Americans in rural areas more likely to die from leading causes of death

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People who don’t live in metropolitan areas of the United States are more likely to die from the five top causes of death, new federal data suggest.

The Centers for Disease Control and Prevention (CDC) analyzed national death rates between 1999 and 2014, and found that across the board, nonmetropolitan, or rural, areas of the U.S. saw higher age-adjusted death rates and excess deaths than metropolitan regions. Excess deaths refer to the number of additional deaths under age 80 than researchers would’ve expected based on national benchmarks. That benchmark was calculated by averaging death rates in the three states with the lowest rates from 2008 to 2010, according to a news release.

In metropolitan and rural areas of the U.S., the five leading causes of death during the study period were heart disease, cancer, unintentional injury, chronic lower respiratory disease, and stroke, which accounted for about 62 percent of the total deaths in 2014. Overall, about 1,600,00 people died from those causes that year. Researchers drew their results from the National Vital Statistics System, which presents trends in age-adjusted death rates among people of all ages.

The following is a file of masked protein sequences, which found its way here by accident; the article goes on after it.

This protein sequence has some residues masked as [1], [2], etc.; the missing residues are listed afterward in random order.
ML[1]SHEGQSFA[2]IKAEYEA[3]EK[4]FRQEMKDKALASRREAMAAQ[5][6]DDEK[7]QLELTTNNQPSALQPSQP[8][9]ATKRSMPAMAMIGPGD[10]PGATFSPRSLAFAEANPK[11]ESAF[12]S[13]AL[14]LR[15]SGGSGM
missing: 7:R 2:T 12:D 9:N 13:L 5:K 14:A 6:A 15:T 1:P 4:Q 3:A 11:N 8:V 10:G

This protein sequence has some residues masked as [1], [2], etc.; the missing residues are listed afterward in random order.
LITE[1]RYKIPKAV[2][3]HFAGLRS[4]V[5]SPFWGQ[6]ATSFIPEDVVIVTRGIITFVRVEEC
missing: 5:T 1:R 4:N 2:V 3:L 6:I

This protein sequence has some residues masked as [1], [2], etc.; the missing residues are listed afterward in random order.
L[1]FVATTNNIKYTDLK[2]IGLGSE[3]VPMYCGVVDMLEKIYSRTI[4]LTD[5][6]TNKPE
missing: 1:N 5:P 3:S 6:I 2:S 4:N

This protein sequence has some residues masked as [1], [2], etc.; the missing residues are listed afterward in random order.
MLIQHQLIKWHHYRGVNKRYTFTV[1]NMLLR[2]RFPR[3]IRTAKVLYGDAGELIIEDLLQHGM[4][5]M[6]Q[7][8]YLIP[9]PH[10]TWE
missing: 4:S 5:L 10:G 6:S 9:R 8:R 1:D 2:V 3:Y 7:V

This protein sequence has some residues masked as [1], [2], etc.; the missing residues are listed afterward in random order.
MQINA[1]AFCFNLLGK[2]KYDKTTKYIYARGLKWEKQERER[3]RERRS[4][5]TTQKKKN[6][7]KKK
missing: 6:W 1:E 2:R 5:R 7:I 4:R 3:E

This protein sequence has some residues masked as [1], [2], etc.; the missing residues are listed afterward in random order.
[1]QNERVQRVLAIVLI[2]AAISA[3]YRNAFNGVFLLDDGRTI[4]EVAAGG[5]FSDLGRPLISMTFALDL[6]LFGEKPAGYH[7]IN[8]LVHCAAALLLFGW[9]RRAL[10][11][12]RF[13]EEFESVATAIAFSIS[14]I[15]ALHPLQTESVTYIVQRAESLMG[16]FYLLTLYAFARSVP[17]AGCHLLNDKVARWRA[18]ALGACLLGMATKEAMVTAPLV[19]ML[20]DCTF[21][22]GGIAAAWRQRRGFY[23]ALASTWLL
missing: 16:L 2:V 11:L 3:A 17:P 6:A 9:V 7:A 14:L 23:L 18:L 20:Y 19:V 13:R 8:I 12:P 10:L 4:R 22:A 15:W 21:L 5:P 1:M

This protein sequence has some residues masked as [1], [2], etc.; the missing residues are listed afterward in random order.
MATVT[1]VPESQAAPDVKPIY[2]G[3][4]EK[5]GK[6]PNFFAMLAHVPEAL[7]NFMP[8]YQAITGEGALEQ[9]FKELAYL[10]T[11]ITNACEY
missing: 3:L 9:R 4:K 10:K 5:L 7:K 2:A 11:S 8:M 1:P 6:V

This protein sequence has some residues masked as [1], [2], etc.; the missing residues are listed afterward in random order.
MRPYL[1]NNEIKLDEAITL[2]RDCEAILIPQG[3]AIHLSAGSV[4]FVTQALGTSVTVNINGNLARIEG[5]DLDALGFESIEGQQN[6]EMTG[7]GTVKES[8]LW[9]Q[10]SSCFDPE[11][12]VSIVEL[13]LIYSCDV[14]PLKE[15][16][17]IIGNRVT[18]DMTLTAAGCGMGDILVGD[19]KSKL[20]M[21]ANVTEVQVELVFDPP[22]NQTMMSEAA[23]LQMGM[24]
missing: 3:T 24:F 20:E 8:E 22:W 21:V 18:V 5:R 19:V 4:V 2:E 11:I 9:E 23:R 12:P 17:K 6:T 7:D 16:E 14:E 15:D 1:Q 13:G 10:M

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Among their conclusions, researchers found that in rural areas, about half of deaths from unintentional injury and chronic lower respiratory disease were potentially excess deaths, compared with about 39 percent and 31 percent in metropolitan areas.

Rural areas of the U.S. may have less access to health care and engage in habits that may increase their risk of death, such as not wearing car seat belts, not exercising, smoking cigarettes, and carrying excess weight. Overall, the report stated, people in nonmetropolitan areas report poorer mental and physical health than those in metropolitan areas.

“Although a greater number of potentially excess deaths occur in metropolitan areas because of the larger populations,” researchers wrote, “these findings suggest that a greater percentage of deaths in nonmetropolitan areas might be potentially excess deaths and thus are relevant for public health prevention efforts focused on rural populations.”